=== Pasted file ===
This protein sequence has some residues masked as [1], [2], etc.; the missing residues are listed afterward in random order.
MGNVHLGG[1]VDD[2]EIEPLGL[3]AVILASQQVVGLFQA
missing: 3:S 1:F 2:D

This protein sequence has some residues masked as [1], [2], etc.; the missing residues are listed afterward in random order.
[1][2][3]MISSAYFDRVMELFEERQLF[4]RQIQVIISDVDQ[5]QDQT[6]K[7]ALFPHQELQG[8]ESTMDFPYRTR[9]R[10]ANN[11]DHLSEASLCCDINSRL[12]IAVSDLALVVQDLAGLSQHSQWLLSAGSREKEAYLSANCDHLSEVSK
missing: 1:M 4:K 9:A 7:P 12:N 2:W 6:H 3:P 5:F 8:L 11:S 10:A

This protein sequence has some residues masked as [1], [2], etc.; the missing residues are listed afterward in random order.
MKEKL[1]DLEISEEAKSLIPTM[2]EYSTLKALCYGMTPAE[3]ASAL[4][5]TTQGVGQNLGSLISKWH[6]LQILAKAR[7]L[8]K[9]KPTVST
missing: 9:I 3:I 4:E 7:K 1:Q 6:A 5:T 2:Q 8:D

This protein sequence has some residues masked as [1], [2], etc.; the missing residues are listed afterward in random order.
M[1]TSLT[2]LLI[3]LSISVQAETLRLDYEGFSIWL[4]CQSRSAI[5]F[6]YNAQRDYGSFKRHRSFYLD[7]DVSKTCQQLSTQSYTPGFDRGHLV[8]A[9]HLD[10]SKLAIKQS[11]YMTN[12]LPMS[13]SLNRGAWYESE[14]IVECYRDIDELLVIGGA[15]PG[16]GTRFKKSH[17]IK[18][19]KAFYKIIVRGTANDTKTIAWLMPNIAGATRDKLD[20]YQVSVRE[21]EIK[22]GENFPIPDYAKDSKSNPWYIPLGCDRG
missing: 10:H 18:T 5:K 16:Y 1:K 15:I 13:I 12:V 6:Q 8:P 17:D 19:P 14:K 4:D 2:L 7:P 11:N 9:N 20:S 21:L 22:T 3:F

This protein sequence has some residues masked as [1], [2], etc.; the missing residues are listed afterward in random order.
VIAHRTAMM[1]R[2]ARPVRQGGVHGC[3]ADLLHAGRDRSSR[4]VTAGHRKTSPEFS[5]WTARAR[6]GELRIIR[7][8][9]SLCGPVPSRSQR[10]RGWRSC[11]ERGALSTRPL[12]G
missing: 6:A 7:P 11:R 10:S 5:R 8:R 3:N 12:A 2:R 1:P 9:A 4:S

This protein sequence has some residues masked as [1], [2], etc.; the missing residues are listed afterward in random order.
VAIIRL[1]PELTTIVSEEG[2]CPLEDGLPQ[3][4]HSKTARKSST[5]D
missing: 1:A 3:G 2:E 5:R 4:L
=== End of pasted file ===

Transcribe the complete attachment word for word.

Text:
This protein sequence has some residues masked as [1], [2], etc.; the missing residues are listed afterward in random order.
MGNVHLGG[1]VDD[2]EIEPLGL[3]AVILASQQVVGLFQA
missing: 3:S 1:F 2:D

This protein sequence has some residues masked as [1], [2], etc.; the missing residues are listed afterward in random order.
[1][2][3]MISSAYFDRVMELFEERQLF[4]RQIQVIISDVDQ[5]QDQT[6]K[7]ALFPHQELQG[8]ESTMDFPYRTR[9]R[10]ANN[11]DHLSEASLCCDINSRL[12]IAVSDLALVVQDLAGLSQHSQWLLSAGSREKEAYLSANCDHLSEVSK
missing: 1:M 4:K 9:A 7:P 12:N 2:W 6:H 3:P 5:F 8:L 11:S 10:A

This protein sequence has some residues masked as [1], [2], etc.; the missing residues are listed afterward in random order.
MKEKL[1]DLEISEEAKSLIPTM[2]EYSTLKALCYGMTPAE[3]ASAL[4][5]TTQGVGQNLGSLISKWH[6]LQILAKAR[7]L[8]K[9]KPTVST
missing: 9:I 3:I 4:E 7:K 1:Q 6:A 5:T 2:Q 8:D

This protein sequence has some residues masked as [1], [2], etc.; the missing residues are listed afterward in random order.
M[1]TSLT[2]LLI[3]LSISVQAETLRLDYEGFSIWL[4]CQSRSAI[5]F[6]YNAQRDYGSFKRHRSFYLD[7]DVSKTCQQLSTQSYTPGFDRGHLV[8]A[9]HLD[10]SKLAIKQS[11]YMTN[12]LPMS[13]SLNRGAWYESE[14]IVECYRDIDELLVIGGA[15]PG[16]GTRFKKSH[17]IK[18][19]KAFYKIIVRGTANDTKTIAWLMPNIAGATRDKLD[20]YQVSVRE[21]EIK[22]GENFPIPDYAKDSKSNPWYIPLGCDRG
missing: 10:H 18:T 5:K 16:Y 1:K 15:I 13:I 12:V 6:Q 8:P 17:D 19:P 14:K 4:D 2:L 7:P 11:N 9:N 20:S 21:L 22:T 3:F

This protein sequence has some residues masked as [1], [2], etc.; the missing residues are listed afterward in random order.
VIAHRTAMM[1]R[2]ARPVRQGGVHGC[3]ADLLHAGRDRSSR[4]VTAGHRKTSPEFS[5]WTARAR[6]GELRIIR[7][8][9]SLCGPVPSRSQR[10]RGWRSC[11]ERGALSTRPL[12]G
missing: 6:A 7:P 11:R 10:S 5:R 8:R 3:N 12:A 2:R 1:P 9:A 4:S

This protein sequence has some residues masked as [1], [2], etc.; the missing residues are listed afterward in random order.
VAIIRL[1]PELTTIVSEEG[2]CPLEDGLPQ[3][4]HSKTARKSST[5]D
missing: 1:A 3:G 2:E 5:R 4:L